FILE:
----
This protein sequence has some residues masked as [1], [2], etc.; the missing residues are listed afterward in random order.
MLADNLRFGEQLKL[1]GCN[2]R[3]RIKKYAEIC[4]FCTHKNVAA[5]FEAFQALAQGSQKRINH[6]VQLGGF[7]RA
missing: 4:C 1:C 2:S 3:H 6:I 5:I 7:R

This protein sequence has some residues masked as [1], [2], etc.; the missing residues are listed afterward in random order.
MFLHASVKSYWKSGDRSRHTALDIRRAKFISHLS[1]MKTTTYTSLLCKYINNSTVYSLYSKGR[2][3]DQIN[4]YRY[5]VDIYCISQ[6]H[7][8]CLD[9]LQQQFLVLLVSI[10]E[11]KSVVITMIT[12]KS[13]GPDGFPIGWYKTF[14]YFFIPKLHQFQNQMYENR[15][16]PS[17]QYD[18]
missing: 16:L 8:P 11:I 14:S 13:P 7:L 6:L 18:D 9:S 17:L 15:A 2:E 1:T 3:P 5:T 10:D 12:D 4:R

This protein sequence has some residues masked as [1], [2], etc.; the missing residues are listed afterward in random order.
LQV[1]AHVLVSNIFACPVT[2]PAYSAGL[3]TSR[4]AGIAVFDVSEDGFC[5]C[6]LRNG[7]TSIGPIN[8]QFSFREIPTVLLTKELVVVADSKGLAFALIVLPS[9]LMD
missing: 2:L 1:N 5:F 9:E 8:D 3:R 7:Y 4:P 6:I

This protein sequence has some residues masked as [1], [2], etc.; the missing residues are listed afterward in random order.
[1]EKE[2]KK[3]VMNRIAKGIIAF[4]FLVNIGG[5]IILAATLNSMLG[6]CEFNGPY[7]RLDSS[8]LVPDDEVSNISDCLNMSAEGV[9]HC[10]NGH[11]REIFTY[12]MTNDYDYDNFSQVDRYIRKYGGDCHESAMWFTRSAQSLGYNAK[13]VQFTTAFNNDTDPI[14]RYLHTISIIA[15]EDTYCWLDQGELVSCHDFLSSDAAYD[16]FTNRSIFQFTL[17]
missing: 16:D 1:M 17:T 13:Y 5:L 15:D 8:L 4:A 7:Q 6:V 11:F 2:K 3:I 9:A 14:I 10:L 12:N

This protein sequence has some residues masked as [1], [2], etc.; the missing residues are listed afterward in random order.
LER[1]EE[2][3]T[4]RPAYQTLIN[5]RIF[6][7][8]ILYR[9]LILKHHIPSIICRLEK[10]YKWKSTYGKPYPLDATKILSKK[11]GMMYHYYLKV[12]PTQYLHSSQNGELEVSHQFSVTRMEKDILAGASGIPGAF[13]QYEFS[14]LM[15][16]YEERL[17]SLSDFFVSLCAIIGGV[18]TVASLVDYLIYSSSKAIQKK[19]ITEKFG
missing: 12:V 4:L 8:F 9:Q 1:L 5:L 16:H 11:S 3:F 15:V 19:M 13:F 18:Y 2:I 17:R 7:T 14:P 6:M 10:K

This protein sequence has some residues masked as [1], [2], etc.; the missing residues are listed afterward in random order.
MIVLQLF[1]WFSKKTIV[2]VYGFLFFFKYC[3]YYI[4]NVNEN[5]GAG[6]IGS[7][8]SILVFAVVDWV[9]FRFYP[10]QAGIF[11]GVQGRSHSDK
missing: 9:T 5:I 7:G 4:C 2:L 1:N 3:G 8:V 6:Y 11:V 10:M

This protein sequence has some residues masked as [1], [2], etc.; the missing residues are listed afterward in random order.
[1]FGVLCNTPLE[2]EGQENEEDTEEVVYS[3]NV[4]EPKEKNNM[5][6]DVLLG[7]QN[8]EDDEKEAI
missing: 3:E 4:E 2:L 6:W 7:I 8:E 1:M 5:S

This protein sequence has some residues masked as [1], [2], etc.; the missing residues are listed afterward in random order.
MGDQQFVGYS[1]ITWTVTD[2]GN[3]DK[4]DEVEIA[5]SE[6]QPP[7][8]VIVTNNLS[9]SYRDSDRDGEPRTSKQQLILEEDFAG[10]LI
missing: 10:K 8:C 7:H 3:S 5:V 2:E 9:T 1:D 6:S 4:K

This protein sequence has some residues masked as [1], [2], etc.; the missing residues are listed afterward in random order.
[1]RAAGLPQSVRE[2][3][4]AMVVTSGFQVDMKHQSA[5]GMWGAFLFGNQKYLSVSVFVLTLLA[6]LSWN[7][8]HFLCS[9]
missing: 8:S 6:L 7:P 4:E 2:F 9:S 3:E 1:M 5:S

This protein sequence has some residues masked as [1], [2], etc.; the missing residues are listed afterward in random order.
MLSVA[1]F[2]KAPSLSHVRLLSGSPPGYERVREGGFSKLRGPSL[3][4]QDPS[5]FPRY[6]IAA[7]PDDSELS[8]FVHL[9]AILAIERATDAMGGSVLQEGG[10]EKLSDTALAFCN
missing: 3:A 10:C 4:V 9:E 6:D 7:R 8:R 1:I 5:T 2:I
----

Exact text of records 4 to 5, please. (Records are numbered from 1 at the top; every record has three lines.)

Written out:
This protein sequence has some residues masked as [1], [2], etc.; the missing residues are listed afterward in random order.
[1]EKE[2]KK[3]VMNRIAKGIIAF[4]FLVNIGG[5]IILAATLNSMLG[6]CEFNGPY[7]RLDSS[8]LVPDDEVSNISDCLNMSAEGV[9]HC[10]NGH[11]REIFTY[12]MTNDYDYDNFSQVDRYIRKYGGDCHESAMWFTRSAQSLGYNAK[13]VQFTTAFNNDTDPI[14]RYLHTISIIA[15]EDTYCWLDQGELVSCHDFLSSDAAYD[16]FTNRSIFQFTL[17]
missing: 16:D 1:M 17:T 13:Y 5:L 15:D 8:L 4:A 7:Q 6:V 11:F 2:K 3:I 9:A 14:I 10:L 12:N

This protein sequence has some residues masked as [1], [2], etc.; the missing residues are listed afterward in random order.
LER[1]EE[2][3]T[4]RPAYQTLIN[5]RIF[6][7][8]ILYR[9]LILKHHIPSIICRLEK[10]YKWKSTYGKPYPLDATKILSKK[11]GMMYHYYLKV[12]PTQYLHSSQNGELEVSHQFSVTRMEKDILAGASGIPGAF[13]QYEFS[14]LM[15][16]YEERL[17]SLSDFFVSLCAIIGGV[18]TVASLVDYLIYSSSKAIQKK[19]ITEKFG
missing: 12:V 4:L 8:F 9:Q 1:L 5:L 16:H 11:S 3:F 15:V 19:M 13:F 18:Y 2:I 17:R 7:T 14:P 6:M 10:K